Sport

2013 Six Nations set for dramatic conclusion

With two games remaining, the Six Nations is set up for an explosive conclusion.

Photo: Welsh Rugby Union
Photo: Welsh Rugby Union

The first game of the weekend was in a sodden Rome, Italy playing host to Wales. Territorial kicking from both sides dominated the game, as they struggled to combat the difficult conditions. Handling errors were rife, but the kickers put points on the board. Three Leigh Halfpenny penalties gave Wales a 9-6 lead at half time.

A fortunate bounce of the ball gave Wales their first try, deceiving Italian defenders to allow Jonathan Davies to collect and score. Italy pegged Wales back with another Kris Burton penalty, but a well-worked try from Alex Cuthbert killed the Italians off. A late Halfpenny penalty meant Wales ran out 26-9 victors.

Hopes are still alive for England, as they look to end a ten-year Grand Slam drought. A much-improved France side troubled England at HQ, scoring the first try of the game. French wing Wesley Fofana found a gap and evaded some poor English tackling for a superb try. This was converted, but England’s Owen Farrell hit his third penalty of the half as they went in at 10-9 to France.

Farrell soon reinstated England’s lead with his fourth penalty. In the backs it was a battle between the powerful centres, England’s Manu Tuilagi and France’s Mathieu Bastereud, one that Tuilagi would come out on top of. Tuilagi reacting quickest to a loose ball to give England a 17-10 lead.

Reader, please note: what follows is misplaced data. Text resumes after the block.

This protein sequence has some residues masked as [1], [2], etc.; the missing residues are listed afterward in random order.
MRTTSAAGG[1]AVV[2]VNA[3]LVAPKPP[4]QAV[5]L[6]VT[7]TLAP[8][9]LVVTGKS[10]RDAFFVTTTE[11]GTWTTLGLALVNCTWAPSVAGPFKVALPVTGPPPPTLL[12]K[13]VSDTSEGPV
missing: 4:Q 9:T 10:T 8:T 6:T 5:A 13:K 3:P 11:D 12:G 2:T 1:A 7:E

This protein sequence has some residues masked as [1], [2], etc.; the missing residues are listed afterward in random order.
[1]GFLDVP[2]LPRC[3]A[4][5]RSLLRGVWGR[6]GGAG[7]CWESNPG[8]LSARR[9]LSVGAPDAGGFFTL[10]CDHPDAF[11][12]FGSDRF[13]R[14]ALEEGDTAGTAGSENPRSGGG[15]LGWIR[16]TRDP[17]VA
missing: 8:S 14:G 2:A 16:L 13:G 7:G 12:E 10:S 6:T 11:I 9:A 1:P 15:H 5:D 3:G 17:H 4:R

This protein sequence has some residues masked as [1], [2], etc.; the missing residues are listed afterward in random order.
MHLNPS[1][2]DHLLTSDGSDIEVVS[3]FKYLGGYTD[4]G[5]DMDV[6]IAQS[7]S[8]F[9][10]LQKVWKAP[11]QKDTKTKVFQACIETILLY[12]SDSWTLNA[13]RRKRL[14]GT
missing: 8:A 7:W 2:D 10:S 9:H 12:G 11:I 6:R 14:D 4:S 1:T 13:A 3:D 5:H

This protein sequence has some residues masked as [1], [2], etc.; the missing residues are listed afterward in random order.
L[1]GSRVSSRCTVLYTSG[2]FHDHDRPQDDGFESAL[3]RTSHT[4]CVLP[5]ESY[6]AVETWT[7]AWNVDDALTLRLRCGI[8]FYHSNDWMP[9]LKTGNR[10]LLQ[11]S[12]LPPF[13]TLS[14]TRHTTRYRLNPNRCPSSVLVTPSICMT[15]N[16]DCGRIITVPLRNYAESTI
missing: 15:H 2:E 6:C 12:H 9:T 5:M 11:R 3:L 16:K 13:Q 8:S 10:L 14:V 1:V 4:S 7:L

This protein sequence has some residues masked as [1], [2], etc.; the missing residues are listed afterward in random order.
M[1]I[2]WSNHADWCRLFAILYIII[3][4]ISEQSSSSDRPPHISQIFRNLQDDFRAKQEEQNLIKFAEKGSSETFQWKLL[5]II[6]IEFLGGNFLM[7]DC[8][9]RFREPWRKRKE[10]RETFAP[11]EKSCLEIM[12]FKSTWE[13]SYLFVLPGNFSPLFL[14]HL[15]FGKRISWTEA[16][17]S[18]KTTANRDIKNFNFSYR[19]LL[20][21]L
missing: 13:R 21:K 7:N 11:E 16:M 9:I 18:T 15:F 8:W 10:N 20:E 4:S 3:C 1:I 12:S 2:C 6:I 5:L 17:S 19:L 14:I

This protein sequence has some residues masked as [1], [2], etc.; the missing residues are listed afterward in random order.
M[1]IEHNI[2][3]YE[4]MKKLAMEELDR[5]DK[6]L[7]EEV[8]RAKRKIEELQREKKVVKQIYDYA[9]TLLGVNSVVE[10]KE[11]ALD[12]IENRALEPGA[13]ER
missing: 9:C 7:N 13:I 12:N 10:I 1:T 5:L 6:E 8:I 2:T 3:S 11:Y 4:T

Farrell was replaced late on by Toby Flood, who kicked a further two penalties. The French had the wind knocked out of their sails by the try and could muster just a further penalty, leaving England 23-13 victors.

The final game of the weekend was between Scotland and Ireland in Dublin. The Scots were atrocious in a first half where the Irish dominated, but only a solitary penalty was scored, not reflective of their utter dominance in possession and territory.

An uncoverted try from Craig Gilroy gave Ireland an 8-0 lead, which combined with their continued control of possession  made them the favourites. However the Scots fought on and were rewarded four times by the boot of Greig Laidlaw. Ireland’s kicking was poor and Scotland kept alive their Championship hopes with a 12-8 win.

England sit pretty atop the table with three wins from three after a tenacious victory over France. Their cross-channel counterparts are a stark contrast, propping up the table after losing all three games.

Wales and Scotland are tied on four points, and meet this weekend in what could set up a tantalising title clash at the Millennium Stadium in two weeks’ time. A Wales win would likely mean the victors of their final game, against England, would be champions.

Scotland’s defeat to England earlier in the campaign means they need big wins in their final games to overturn the points difference England hold over them. Their win over Ireland in Dublin spelt the end of any Irish challenge for the title. Instead, they are battling it out with Italy and France for the dubious Wooden Spoon. Neither Ireland nor France have ever placed last in the Six Nations.

05/03/2013

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callumhansey



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